Globally, infection with Hepatitis B Virus (HBV) or Hepatitis C Virus (HCV) is the main cause of liver cancer, making hepatitis a target disease of the Big War Against Cancer. Globally, viral Hepatitis causes 80 per cent of deaths from liver cancer, which is diagnosed in more than 800,000 people annually. Liver cancer is also a leading cause of cancer deaths worldwide, accounting for over 700,000 deaths each year (over 1,900 deaths daily). In Nigeria, 14 people die of liver cancer every day.
Yet, hepatitis and liver cancer are largely preventable. A major contributor to the sad hepatitis/ liver cancer statistics is lack of awareness. According to a Medical Expert, Dr. Abia Nzelu with better awareness and understanding of its preventive measures, much of these life-threatening conditions could be eliminated. On his part, a Family Physician, Dr. Rotimi Adesanya who has certification in Hepatitis, lamented that the group that were most adversely affected by Hepatitis in Nigeria are newborn and infants. Many of the infants, according to him, missed out on vaccinations, a key preventive strategy for the protection of the children. He disclosed that based on the fear of their parents to avoid contracting coronavirus prevented most mothers from visiting facilities to access the Hepatitis B vaccinations for their babies.
“About 90 per cent of mothers get vaccinations for their babies at health centres. As a result a lot of the children that were born during the lockdown could not access the health centres. “The vaccinations for Hepatitis B starts at birth, followed by another shot at six weeks, 10 weeks and 14 weeks.” he said.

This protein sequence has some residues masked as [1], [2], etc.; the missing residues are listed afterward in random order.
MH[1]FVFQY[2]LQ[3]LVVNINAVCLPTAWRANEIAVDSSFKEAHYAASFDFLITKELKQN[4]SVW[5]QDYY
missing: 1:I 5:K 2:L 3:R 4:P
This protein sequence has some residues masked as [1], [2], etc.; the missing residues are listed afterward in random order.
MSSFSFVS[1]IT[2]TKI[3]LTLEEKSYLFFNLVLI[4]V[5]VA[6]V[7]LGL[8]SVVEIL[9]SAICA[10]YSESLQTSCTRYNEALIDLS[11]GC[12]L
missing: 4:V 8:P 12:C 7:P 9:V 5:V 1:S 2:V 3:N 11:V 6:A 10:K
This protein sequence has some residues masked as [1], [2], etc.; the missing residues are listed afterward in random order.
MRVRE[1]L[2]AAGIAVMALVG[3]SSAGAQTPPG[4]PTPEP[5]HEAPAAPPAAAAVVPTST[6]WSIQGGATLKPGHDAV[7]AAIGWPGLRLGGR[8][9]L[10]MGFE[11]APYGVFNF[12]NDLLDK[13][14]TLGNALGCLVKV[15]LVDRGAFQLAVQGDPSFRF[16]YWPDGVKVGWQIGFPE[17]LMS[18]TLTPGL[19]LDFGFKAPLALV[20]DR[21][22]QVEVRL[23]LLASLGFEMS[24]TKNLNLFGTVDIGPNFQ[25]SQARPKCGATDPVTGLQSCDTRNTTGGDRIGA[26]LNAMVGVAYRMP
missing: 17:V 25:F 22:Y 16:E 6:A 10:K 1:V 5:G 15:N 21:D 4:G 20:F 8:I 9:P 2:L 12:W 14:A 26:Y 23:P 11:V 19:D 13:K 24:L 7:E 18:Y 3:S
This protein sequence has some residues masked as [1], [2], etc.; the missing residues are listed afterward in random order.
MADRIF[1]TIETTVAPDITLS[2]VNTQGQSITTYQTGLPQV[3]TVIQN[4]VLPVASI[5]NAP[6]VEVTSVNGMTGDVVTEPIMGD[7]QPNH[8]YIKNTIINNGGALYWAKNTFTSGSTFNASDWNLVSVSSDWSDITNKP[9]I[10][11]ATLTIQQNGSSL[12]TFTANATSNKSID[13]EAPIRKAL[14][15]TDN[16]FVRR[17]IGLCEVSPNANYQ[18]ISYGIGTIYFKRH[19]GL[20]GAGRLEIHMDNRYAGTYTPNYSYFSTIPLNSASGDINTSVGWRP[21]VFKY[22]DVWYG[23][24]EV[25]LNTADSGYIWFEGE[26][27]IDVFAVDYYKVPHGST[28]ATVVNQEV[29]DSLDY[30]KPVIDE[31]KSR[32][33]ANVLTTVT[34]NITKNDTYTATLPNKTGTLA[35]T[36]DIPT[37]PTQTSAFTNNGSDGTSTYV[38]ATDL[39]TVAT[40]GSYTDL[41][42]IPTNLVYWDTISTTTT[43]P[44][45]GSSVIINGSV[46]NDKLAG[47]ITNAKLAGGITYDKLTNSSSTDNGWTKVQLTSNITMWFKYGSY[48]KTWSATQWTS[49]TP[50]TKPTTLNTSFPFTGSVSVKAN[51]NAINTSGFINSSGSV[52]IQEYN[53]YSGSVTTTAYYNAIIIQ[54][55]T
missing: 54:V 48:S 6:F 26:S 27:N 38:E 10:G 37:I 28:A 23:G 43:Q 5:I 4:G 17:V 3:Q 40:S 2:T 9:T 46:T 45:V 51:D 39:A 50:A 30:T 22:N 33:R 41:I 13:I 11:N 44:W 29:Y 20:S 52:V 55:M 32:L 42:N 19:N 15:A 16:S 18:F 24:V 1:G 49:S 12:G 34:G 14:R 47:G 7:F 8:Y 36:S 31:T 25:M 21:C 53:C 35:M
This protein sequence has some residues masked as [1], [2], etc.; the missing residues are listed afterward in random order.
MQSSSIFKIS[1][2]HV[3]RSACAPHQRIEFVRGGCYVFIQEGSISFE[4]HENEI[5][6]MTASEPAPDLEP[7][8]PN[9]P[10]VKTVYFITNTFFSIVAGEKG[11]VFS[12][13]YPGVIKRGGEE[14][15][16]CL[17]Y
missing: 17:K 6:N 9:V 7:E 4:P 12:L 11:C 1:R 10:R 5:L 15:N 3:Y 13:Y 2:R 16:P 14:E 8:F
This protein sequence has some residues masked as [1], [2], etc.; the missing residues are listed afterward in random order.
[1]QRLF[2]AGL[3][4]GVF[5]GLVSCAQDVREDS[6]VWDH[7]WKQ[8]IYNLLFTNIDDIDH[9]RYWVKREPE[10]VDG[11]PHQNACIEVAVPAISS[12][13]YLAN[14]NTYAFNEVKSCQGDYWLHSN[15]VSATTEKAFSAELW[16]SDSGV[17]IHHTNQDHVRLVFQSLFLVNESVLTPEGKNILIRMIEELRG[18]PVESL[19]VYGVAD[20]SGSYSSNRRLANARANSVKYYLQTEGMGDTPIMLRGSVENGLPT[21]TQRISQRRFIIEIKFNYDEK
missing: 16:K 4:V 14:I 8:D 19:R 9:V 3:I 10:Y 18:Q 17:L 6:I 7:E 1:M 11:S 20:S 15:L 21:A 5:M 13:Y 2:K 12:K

The theme of this year’s World Hepatitis Day (WHD) is “Find The Missing Millions,” a clarion call for everyone to take action and raise awareness to find the ignorant multitudes who are unaware of their hepatitis infection. In this case, ignorance is not bliss. Abia who is also a Fellow and Consultant of the West African College of Surgeons and the National Postgraduate Medical College of Nigeria, said it was important to let people know the mode of transmission, the symptoms and preventive measure of hepatitis.
According to Nzelu, “Viral hepatitis is one of the most contagious diseases in the world. It is spread through contaminated blood, intravenous drug abuse and sexual contact with an infected person.” In highly endemic areas like sub-Saharan Africa and Asia, she said Hepatitis B was most commonly spread from mother to child at birth (perinatal transmission). In addition, Nzelu said, “Infection can occur during medical procedures, tattooing, or through the use of razors and other sharp objects that are contaminated with infected blood.”
Speaking further, she said, “Most cases of hepatitis are asymptomatic. When symptoms do occur, they may include yellow skin or eyes (jaundice), nausea, abdominal pain, fatigue and fever.”
One of the most successful ways of preventing Hepatitis is vaccination against Hepatitis B. The first dose is now being given at birth, she said. “The vaccine is safe and effective, protecting from HBV infection for life and preventing the development of chronic disease and liver cancer due to HBV.
“Adults can also benefit from the vaccine. Although vaccination for HCV is currently unavailable, antiviral medicines can cure HCV infection.” Other preventive measures include: avoid sharing of sharp objects like needles, toothbrushes, razors or nail scissors and screening of blood donation products. Safer sex practices, including minimising the number of partners and using barrier protective measures (condoms), also protect against transmission. Screening and early diagnosis can prevent health problems that may result from viral hepatitis infection and prevent transmission of the virus. Similarly, treatment with drugs, including oral antiviral agents can decrease the risk of liver cancer.